Murphy's Law: The Realities Of Defense Spending


March 21, 2016: Military budgets aren’t all they appear to be. While the United States alone accounts for over a third of the annual defense spending worldwide, this is not as overwhelming as it appears to be. There are several very practical reasons for this misperception. First there is the purchasing power parity (or PPP, the relative cost of common goods in different countries) angle. If you take into account PPP, those nations with lower costs (like China and India), loom larger as defense spenders. They get more bang for their buck, at least on paper.

Without PPP the top five in military spending is; United States, China, Russia, Britain and Japan. Adjust for PPP and India rises into the top five and Japan falls. That’s because things like local supplies and labor are much cheaper in India than Japan. Applying PPP also makes American defense spending much less effective compared to what China spends. Thus without PPP American defense spending is closer to 20 percent of global spending.

Adjusting for PPP Chinese defense spending goes from a quarter of what America spends to over 70 percent. Yet American forces deploy many more high teach weapons than China. That’s because U.S. defense spending has been the highest in the world since the 1940s. Since major items of military equipment (ships, aircraft and armored vehicles) have useful lives of over 30 years the Americans have had plenty of time to accumulate a much larger arsenal of expensive equipment than China. But that will change in the future because Chinese annual defense spending has nearly tripled in the last decade. Thus if China keeps its defense spending high and relative costs low, it will match the U.S. in many areas within two or three decades.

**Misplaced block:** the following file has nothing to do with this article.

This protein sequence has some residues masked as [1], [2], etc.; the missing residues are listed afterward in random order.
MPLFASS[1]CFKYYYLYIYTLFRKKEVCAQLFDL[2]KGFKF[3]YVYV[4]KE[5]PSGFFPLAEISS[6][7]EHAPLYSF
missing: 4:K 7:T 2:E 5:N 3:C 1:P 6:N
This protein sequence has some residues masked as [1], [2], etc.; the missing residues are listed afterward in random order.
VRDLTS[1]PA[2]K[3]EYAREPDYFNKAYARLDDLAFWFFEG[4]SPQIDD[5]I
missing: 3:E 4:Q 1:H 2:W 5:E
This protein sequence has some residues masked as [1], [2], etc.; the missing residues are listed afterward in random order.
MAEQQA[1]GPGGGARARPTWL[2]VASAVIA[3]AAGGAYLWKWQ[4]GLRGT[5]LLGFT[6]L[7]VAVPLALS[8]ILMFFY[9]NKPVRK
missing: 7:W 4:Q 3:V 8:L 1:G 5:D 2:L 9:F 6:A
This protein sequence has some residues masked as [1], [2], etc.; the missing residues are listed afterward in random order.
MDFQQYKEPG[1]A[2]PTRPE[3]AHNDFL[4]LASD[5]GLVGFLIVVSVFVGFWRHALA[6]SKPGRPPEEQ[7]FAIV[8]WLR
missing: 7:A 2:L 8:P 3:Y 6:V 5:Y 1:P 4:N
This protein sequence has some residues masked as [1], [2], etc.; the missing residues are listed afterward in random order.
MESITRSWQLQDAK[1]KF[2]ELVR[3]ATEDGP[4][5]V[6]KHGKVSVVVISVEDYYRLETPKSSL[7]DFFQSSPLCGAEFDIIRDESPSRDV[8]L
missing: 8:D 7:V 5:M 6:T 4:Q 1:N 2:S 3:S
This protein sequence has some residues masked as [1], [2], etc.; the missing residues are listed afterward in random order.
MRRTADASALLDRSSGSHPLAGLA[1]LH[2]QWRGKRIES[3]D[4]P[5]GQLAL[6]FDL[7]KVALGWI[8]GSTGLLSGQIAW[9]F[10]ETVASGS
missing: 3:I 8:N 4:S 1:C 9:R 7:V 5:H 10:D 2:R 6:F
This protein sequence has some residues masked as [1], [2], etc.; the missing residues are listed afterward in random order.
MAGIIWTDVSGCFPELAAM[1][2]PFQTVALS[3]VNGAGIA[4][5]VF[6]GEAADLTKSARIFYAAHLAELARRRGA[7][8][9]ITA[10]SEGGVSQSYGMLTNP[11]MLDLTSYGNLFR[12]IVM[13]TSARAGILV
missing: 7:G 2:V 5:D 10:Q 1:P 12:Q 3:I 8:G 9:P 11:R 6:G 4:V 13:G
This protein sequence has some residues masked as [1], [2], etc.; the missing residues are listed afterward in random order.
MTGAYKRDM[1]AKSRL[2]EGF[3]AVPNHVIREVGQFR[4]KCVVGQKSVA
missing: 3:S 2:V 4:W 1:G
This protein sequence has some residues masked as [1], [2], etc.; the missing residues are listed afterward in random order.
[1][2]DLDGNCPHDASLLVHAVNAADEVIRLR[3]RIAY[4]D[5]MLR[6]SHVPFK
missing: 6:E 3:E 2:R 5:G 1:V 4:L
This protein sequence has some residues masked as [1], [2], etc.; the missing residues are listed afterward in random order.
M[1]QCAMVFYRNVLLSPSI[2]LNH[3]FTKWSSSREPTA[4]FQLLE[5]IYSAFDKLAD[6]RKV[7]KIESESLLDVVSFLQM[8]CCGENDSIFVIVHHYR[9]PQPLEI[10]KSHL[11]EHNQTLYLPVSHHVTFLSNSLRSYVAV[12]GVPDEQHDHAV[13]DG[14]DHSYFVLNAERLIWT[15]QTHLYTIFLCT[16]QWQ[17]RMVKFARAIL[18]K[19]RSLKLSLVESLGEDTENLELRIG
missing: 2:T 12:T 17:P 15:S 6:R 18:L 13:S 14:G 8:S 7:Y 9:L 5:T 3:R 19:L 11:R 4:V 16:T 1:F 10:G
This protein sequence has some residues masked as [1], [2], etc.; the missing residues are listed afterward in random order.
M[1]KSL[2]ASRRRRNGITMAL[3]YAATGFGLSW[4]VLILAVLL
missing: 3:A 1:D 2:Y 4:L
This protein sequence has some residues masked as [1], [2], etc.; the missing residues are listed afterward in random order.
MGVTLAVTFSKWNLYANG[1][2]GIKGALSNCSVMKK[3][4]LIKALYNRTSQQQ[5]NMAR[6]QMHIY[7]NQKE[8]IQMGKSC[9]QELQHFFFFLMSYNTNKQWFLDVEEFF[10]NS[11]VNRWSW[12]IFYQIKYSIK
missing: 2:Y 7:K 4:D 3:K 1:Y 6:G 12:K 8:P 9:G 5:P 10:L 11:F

That probably will not happen because of other factors and trends that do not favor China (and many other nations). First there is the fact that not only has the Chinese economy been growing rapidly since the 1980s, but so have wages and the costs of much else besides. Thus over time the PPP advantage diminishes. China also has a greater problem with corruption in the military than the United States (and most Western nations). This greatly (by 20 percent of more) diminishes the effectiveness of their defense spending. Corruption in defense spending is found everywhere, but it has, for thousands of years, been particularly bad in China. The Chinese government has, since the late 1980s, been making strenuous efforts to reduce the corruption but has had limited success.

There is another complication when comparing defense spending. This big one is the relative costs of defending your nation versus attacking someone somewhere else. It’s much cheaper to defend. Going on the offensive, especially over long distances, is much more expensive. Depending on how far your forces have to travel, equipping an offensive force can be anywhere from a quarter more expensive (if you plan to attack a neighbor) to more than twice as expensive (if you are prepared to go anywhere in the world).

Then there is your military leadership. If your generals and admirals know what they are doing and maintain high standards for subordinates and concentrate on training and readiness for combat the forces at their disposal will be much more effective than when (as is often the case) the military is treated like a jobs program to keep unemployment low and, if there is a lot of corruption, make politicians and senior officers rich.

Thus nations that spend little cash, but have cheap local costs (food, housing, payroll), like Iran and Pakistan, all of a sudden have larger defense spending (Iran is now about six percent of U.S. spending, and Pakistan about four percent.) Purchasing Power Parity shows how poor nations can spend only a few billion dollars a year on defense, yet have hundreds of thousands of troops in service. If these soldiers have good leadership and train regularly, they can be a formidable foe even to a high tech force from the West. But most of the poor nations don't have high quality officers and NCOs, and their troops fade quickly when confronted with a well-equipped and well trained force. Unfortunately, the media is not very keen on examining the quality of training and leadership in anyone's armed forces. Yet, time and again, these two factors have proved to be the most critical ones. And that will remain the case in the future.




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